Given recommendations from travelers and friends, Morelia, capital city of the state of Michoacán, turned out to be a good choice to split up a long trip to Puerto Vallarta. Confirming Lonely Planet’s instructions at the bus terminal tourist booth (with our limited Spanish), we caught the R-1 bus under the pedestrian bridge and headed for town€¦at least that’s what we thought. Trying to follow the route was impossible – Morelian’s seem to have an aversion to street signs outside of the 20 block historic center. Being the last on the bus, we managed to communicate to the driver at a stop light and discovered we’d have to take another transport – which was right behind us: one of the prolific white VW buses that transported people to destinations listed on the windshield. There were enough chalked in destinations, we wondered how the drivers saw anything (our suspicions confirmed as our driver rammed into a median trying to get around a police van shielding a scaffolding accident). Boarding, Cynthia was almost knocked into the street squeezing through the door with her pack on (she managed with a laugh, but Warren was smarter, removing his first).

Finally arriving at the city center, we made our way to the Hostel Morelia Center and for less than $30 we got a gorgeous room with private bathroom, skylight, safe deposit box, lockers, free internet/WIFI, continental breakfast, water and cable TV – SWEET!

Couple things of note about Morelia – firstly, it’s pink, very pink. As a Unesco World Heritage site, city ordinances require construction in the center to be a baroque, colonial style with walls of the signature pink stone. There is even a church that feels like you’re sitting inside a Faberge egg (see it for yourself 7 Meg WMV File). Secondly, there is only one traffic light per corner, but since not every corner has a traffic light, it’s a good habit to take a careful scan around before stepping off the curb. Thirdly, they have the most amazing fruit mixture called Gaspacho – no, not the soup (that’s with a “z”) – this is a mixture of diced fruit, juices, grated cheese, salt and chili spices- sounds incredibly gross, but they were sooo good, Cynthia had 2.

Morelia is, unfortunately, succumbing to western influences. One brochure had a list of “Comida Rapida” (fast food) listing: Subway, Burger King and “Taco Boom” – their word for “Taco Bell” – Warren commented “Taco Boom – yeah, that’s what happens when you eat one of those tacos … better be close to a bathroom!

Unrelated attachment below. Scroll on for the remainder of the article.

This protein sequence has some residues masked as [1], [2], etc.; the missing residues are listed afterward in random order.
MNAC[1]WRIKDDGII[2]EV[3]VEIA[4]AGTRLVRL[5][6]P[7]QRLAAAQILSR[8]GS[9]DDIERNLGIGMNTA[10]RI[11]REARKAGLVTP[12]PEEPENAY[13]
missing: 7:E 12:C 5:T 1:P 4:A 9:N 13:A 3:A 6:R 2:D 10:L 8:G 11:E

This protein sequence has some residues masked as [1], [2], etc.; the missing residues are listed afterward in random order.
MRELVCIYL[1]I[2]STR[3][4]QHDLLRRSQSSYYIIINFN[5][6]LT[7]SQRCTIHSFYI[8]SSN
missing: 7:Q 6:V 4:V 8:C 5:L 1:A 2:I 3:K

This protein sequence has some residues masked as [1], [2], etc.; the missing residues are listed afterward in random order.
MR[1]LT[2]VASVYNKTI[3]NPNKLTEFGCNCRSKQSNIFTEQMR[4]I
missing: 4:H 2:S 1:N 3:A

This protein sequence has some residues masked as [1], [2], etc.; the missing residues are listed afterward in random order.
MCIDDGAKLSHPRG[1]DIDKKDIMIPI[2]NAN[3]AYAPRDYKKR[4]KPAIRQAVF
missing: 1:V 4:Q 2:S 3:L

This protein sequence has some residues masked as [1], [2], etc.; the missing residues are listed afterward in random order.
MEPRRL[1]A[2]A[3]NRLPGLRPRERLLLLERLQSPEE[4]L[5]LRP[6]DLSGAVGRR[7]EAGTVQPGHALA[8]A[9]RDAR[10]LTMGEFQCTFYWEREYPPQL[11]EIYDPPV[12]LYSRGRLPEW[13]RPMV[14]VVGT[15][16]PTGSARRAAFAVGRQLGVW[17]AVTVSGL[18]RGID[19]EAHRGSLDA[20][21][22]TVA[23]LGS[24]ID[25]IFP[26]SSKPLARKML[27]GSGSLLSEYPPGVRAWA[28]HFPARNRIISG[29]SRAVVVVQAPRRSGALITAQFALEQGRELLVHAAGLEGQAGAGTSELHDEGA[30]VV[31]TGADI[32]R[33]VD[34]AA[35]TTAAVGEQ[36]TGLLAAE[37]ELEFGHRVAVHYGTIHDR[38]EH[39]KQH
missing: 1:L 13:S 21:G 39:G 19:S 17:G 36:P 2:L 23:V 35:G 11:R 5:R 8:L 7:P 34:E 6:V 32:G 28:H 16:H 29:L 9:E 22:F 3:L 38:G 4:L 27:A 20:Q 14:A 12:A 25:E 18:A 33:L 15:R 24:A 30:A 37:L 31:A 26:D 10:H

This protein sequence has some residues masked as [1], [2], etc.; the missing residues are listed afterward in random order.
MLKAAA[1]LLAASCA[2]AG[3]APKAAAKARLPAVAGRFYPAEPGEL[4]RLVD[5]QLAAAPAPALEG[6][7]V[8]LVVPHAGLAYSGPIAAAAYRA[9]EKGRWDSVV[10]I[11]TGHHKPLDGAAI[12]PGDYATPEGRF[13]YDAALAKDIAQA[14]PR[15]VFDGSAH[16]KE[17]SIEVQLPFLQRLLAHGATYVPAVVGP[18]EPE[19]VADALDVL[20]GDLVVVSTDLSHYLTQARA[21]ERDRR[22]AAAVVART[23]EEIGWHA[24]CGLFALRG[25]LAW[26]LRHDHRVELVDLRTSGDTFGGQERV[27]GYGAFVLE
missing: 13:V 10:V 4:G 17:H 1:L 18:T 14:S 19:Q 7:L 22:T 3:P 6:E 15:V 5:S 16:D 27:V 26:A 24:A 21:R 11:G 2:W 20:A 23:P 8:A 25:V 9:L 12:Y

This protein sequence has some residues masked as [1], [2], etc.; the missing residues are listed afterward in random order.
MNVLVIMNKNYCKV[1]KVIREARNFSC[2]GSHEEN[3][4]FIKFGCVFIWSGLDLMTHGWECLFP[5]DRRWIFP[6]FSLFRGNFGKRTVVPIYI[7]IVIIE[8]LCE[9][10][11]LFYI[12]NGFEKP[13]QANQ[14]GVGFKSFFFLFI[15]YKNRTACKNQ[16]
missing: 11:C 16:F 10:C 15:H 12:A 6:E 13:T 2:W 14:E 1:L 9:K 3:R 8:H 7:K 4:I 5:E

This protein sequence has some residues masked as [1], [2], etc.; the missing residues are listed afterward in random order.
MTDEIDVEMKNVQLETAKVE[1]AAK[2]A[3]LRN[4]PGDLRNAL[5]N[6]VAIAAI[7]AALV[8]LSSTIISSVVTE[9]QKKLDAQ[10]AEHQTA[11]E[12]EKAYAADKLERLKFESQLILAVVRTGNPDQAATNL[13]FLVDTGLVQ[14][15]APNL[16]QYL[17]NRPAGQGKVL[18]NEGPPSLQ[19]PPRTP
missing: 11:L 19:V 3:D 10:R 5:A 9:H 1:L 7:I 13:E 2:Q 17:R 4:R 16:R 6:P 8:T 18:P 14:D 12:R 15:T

We saw many flowers in bloom , including roses (surprisingly), in and around the city center & orchids, palaces (some with peaceful (actually sleep-in) demonstrators – it being a capital city), churches, an impressive zoo (well, from the outside for us) and a 3 km long aqueduct system. We actually stayed a day longer than planned€¦

The Morelia gallery has more pictures of this beautiful historic Mexican city.

Next we are off on an overnight bus to Puerto Vallarta.

3 Replies to “Morelia”

  1. Very cool. I think my alma mater (Carleton College) had a “Morelia Seminar” semester abroad deal. I can’t find it on their website, but the name is very familiar!

  2. HI!
    I am from Morelia, now I live in the U.S. Just happy to see that you enjoyed “my city”.
    And yes! GASPACHOS are the BEST!!
    Everytime we visit my family, we always eat gaspachos!! My husband just love them!!

    Anyway, glad to hear something good about my beutiful and so miss Morelia, Michoacan.

  3. I’m glad you enjoyed your time in Morelia. It’s a wonderful place. And yes, it is unfortunate that it is showing more and more Western influence. However, Taco Boom is NOT their term for Taco Bell. While Taco Boom could be considered a “fast food” restaurant it is not an American chain and is in no way connected to Taco Bell. They serve freshly cooked tacos, burritos, quesadillas, and other items which do not resemble Taco Bell food at all.

    Warren’s Comment:
    I’m thankful you cleared up any confusion. We did not eat there and as Americans, we assumed that it was like our own Taco Bell. Maybe we should have eaten there instead of Subway ;O) As a general note, most Mexican food is 1) safe and 2) fresh and quite tasty. It in no way deserves the bad reputation that we Americans give it. I still wouldn’t drink the water though…

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